- August 12, 2019
- Posted by: Jon Stewart
- Category: Uncategorized
Our resident author is the ghostwriter of more than 50 non-fiction books. Prior to his freelance writing career, he worked as a magazine editor, the creative director of a games company, the communications director of a national healthcare company and the VIP liaison for a national telecoms company. More recently he has worked with blue chip corporate clients and digital agencies around the world to produce copy, narrative design and editorial that you are almost certain to have interacted with.
But how many rude words did he know by the age of five? Which author would he turn himself into finger-food for? Why does size matter when it comes to publishing? We trapped him with a very small glass of Dead Man’s Fingers and forced him to answer the questions that matter. Brace yourself for some hard-hitting journalism.
Q: As a child, what did you want to be when you grew up?
A: Prior to the age of five my memory is a little spotty, but on consultation with my parents it seems that during that period I mainly wanted to be a bird. From five onwards, I wanted to write books, and I have fond memories of being thrown off the computer at about that age after the words that I was using in those books were deemed to be “rude.”
Q: How many books have you written? Which is your favourite?
A: I have written over a hundred books at the last count. Eight in my own name. Typically, whichever fiction book that I am working on at any given moment is my favourite, but if I had to choose from my ghost-written selection then the one detailing which US Presidents have been abducted by aliens was probably the most fun. The section comparing the “Men In Black” with their ill-fitting suits, fake looking skin tone and inability to communicate coherently with the current sitting president was probably my favourite.
Q: What would the title of your autobiography be?
A: The title of my autobiography would probably read “A Very Boring Man Sits at a Desk for 50 Years.” This is of course assuming that I make it to the age of fifty-five, which isn’t looking promising at the moment.
Q: Tell us about your first published book. What was the journey like?
A: My first published book was Call Your Steel, a dark fantasy story about the corrupting influence of power and why it is a bad idea to eat dead gods that you find in a cave. I did everything right, jumped through all of the hoops that were asked of me and it still sold like shit. Because as it turns out, having a competent publisher with a big marketing budget is considerably more important than writing a good book.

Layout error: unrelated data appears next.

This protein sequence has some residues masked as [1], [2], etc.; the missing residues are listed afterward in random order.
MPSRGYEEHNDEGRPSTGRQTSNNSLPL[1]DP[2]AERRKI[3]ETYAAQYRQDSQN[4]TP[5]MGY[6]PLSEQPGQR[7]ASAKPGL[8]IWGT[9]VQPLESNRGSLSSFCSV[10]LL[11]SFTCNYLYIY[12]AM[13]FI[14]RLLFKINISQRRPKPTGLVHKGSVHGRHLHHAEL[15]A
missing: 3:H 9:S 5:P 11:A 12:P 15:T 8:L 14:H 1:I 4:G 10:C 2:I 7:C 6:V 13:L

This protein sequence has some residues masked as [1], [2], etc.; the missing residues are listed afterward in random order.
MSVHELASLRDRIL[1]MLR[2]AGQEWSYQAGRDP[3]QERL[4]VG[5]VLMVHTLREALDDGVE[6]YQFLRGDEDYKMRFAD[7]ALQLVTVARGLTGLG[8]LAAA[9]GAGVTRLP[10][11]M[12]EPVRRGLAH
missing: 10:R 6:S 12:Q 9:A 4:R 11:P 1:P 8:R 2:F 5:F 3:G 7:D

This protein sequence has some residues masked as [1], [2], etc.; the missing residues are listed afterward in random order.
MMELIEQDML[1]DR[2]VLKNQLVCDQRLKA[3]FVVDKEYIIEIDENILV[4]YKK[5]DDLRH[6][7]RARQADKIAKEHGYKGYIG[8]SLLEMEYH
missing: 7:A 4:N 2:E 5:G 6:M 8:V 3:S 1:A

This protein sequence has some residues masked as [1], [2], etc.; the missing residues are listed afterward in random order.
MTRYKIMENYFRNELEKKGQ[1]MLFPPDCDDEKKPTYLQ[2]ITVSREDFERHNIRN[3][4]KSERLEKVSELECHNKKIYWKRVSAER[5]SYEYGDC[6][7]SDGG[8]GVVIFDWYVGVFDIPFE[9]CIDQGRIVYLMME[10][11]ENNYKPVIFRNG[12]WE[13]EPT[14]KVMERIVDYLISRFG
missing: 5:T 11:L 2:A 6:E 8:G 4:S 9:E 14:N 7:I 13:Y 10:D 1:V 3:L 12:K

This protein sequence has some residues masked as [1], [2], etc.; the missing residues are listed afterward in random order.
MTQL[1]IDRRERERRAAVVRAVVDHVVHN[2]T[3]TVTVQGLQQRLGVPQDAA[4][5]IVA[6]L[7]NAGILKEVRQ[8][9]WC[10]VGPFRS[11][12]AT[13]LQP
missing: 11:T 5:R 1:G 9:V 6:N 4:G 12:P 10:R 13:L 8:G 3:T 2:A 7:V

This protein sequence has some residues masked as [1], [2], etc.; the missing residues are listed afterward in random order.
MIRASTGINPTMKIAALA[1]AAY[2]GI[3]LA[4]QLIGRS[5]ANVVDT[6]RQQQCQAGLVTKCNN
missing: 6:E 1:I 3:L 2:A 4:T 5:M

Q: Do you listen to any audiobooks or podcasts that you would love to recommend?
A: I don’t get to drive for eight hours a day anymore, so my audio-time has been greatly reduced. I used to be a fan of Welcome to Nightvale, just like everyone else, but I lost track at some point and the prospect of digging through however many hundred episodes are in their backlog to catch up is a little daunting. Hardcore History will need a mention, because it is endlessly entertaining. I’m also on the lookout for new True Crime podcasts as my old favourites have now been discontinued.
Q: If you could invite a famous wordsmith for dinner, who would it be and what would you cook them?
A: So many options, so many opportunities. I would serve sushi to Herman Melville, the most lethal vindaloo that I could concoct to Rudyard Kipling, bratwursts and donuts to Sigmund Freud, and myself on a silver platter to Oscar Wilde. Ernest Hemingway could get a smaller portion of that last dish, specifically, a knuckle sandwich.
Q: What are you reading right now? Is it any good?
A: I am currently reading Death and the Penguin by Kurkov, The Breakout Novel by Donald Maas, and Unnatural Causes by Richard Shepherd. All excellent books so far, but they still have time to let me down. I have been informed that I read books the way that Gordon Ramsay enters restaurants, desperately hoping for something good but prepared to scream about the bad.
Q: Do you collect anything?
A: Rejections letters. I have been trying to Marie Kondo (that is a verb now) my rather limited living space, so my old collections of miscellaneous crap have been greatly reduced. I still have considerably more books than is entirely healthy, but I try to get rid of them after I’ve read them. Either to friends if they are good or to the charity shop if they are not. I have it down to five shelves now.
Q: What other writers are you friends with, and how do they help you become a better writer?
A: Is this my opportunity to name-drop some famous authors so that I sound considerably more interesting than I actually am? Well I won’t. My social life, as limited as it is, is not for public consumption. There are several established and “up and coming” authors that I talk to several times a week. Primarily as moral support as we descend into the word-mines and wade through the arduous minefields of publishing.
Q: What’s your favourite word, and why?
A: My favourite word is no. Concise but efficient, and a word that every writer desperately needs to learn as early into their career as possible. My least favourite word is bureaucracy, which I have been writing for my entire adult life, yet still cannot spell without at least a half dozen attempts.